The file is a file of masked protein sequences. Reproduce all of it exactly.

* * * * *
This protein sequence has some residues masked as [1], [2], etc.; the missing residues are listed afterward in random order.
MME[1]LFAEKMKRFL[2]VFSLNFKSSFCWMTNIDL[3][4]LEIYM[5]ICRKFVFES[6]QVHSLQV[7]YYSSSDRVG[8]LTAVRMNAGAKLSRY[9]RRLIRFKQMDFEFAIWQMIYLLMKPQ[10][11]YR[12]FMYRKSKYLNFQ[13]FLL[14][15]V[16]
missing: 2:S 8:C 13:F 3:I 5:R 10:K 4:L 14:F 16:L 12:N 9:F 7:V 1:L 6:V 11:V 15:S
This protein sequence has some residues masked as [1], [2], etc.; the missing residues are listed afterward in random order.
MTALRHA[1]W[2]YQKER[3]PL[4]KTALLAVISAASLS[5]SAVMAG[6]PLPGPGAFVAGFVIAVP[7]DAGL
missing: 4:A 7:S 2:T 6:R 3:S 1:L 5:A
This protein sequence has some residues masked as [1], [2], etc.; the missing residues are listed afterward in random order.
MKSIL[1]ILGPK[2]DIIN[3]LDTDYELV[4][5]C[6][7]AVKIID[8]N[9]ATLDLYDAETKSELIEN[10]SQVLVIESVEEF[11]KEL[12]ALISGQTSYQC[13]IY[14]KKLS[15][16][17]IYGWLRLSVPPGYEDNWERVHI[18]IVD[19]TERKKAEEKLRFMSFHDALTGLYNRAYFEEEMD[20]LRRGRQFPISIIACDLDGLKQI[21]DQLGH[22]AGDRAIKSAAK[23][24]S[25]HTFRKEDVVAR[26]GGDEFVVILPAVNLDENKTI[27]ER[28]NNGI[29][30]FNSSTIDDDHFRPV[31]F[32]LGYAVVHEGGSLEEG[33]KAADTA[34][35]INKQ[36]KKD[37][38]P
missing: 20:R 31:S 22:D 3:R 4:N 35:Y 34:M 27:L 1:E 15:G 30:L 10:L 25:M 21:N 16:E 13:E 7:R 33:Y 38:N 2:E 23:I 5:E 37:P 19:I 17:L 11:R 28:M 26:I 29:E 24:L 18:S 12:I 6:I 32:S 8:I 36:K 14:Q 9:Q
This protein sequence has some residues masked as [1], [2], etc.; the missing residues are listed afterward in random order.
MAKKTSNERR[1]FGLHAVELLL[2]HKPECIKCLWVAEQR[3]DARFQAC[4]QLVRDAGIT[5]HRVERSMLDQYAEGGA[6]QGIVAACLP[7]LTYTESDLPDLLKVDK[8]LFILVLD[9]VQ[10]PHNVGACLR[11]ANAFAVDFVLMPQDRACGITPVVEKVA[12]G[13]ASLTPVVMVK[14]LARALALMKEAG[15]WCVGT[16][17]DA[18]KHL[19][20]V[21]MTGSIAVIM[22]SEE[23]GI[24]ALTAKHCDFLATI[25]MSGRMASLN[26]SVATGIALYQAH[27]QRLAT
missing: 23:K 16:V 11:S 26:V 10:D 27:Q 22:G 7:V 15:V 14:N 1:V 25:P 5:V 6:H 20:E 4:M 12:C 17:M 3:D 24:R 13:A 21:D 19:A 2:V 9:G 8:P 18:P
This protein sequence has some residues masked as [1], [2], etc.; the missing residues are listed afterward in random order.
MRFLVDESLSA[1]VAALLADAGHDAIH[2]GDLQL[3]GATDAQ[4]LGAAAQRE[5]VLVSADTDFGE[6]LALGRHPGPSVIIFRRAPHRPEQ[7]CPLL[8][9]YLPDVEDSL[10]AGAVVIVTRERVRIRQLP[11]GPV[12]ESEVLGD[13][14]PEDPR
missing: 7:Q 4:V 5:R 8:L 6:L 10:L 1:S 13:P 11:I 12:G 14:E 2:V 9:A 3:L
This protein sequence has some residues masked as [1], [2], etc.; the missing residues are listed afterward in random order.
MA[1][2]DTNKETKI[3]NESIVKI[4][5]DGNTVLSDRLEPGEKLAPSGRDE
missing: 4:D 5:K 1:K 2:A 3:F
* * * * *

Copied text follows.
This protein sequence has some residues masked as [1], [2], etc.; the missing residues are listed afterward in random order.
MME[1]LFAEKMKRFL[2]VFSLNFKSSFCWMTNIDL[3][4]LEIYM[5]ICRKFVFES[6]QVHSLQV[7]YYSSSDRVG[8]LTAVRMNAGAKLSRY[9]RRLIRFKQMDFEFAIWQMIYLLMKPQ[10][11]YR[12]FMYRKSKYLNFQ[13]FLL[14][15]V[16]
missing: 2:S 8:C 13:F 3:I 5:R 10:K 4:L 14:F 16:L 12:N 9:F 7:V 1:L 6:V 11:V 15:S
This protein sequence has some residues masked as [1], [2], etc.; the missing residues are listed afterward in random order.
MTALRHA[1]W[2]YQKER[3]PL[4]KTALLAVISAASLS[5]SAVMAG[6]PLPGPGAFVAGFVIAVP[7]DAGL
missing: 4:A 7:S 2:T 6:R 3:S 1:L 5:A
This protein sequence has some residues masked as [1], [2], etc.; the missing residues are listed afterward in random order.
MKSIL[1]ILGPK[2]DIIN[3]LDTDYELV[4][5]C[6][7]AVKIID[8]N[9]ATLDLYDAETKSELIEN[10]SQVLVIESVEEF[11]KEL[12]ALISGQTSYQC[13]IY[14]KKLS[15][16][17]IYGWLRLSVPPGYEDNWERVHI[18]IVD[19]TERKKAEEKLRFMSFHDALTGLYNRAYFEEEMD[20]LRRGRQFPISIIACDLDGLKQI[21]DQLGH[22]AGDRAIKSAAK[23][24]S[25]HTFRKEDVVAR[26]GGDEFVVILPAVNLDENKTI[27]ER[28]NNGI[29][30]FNSSTIDDDHFRPV[31]F[32]LGYAVVHEGGSLEEG[33]KAADTA[34][35]INKQ[36]KKD[37][38]P
missing: 20:R 31:S 22:D 3:R 4:N 35:Y 34:M 27:L 1:E 15:G 30:L 10:L 25:M 21:N 16:E 13:E 7:R 33:Y 38:N 2:E 23:I 5:E 37:P 19:I 17:L 11:R 28:M 26:I 29:E 24:L 18:S 12:I 6:I 32:S 8:I 36:K 14:Q 9:Q
This protein sequence has some residues masked as [1], [2], etc.; the missing residues are listed afterward in random order.
MAKKTSNERR[1]FGLHAVELLL[2]HKPECIKCLWVAEQR[3]DARFQAC[4]QLVRDAGIT[5]HRVERSMLDQYAEGGA[6]QGIVAACLP[7]LTYTESDLPDLLKVDK[8]LFILVLD[9]VQ[10]PHNVGACLR[11]ANAFAVDFVLMPQDRACGITPVVEKVA[12]G[13]ASLTPVVMVK[14]LARALALMKEAG[15]WCVGT[16][17]DA[18]KHL[19][20]V[21]MTGSIAVIM[22]SEE[23]GI[24]ALTAKHCDFLATI[25]MSGRMASLN[26]SVATGIALYQAH[27]QRLAT
missing: 23:K 16:V 11:S 26:V 10:D 27:Q 22:G 7:V 15:V 14:N 1:V 25:P 5:V 6:H 20:E 4:M 12:C 17:M 3:D 24:R 13:A 21:D 19:A 2:V 9:G 8:P 18:P
This protein sequence has some residues masked as [1], [2], etc.; the missing residues are listed afterward in random order.
MRFLVDESLSA[1]VAALLADAGHDAIH[2]GDLQL[3]GATDAQ[4]LGAAAQRE[5]VLVSADTDFGE[6]LALGRHPGPSVIIFRRAPHRPEQ[7]CPLL[8][9]YLPDVEDSL[10]AGAVVIVTRERVRIRQLP[11]GPV[12]ESEVLGD[13][14]PEDPR
missing: 7:Q 4:V 5:R 8:L 6:L 10:L 1:S 13:P 11:I 12:G 14:E 2:V 9:A 3:L
This protein sequence has some residues masked as [1], [2], etc.; the missing residues are listed afterward in random order.
MA[1][2]DTNKETKI[3]NESIVKI[4][5]DGNTVLSDRLEPGEKLAPSGRDE
missing: 4:D 5:K 1:K 2:A 3:F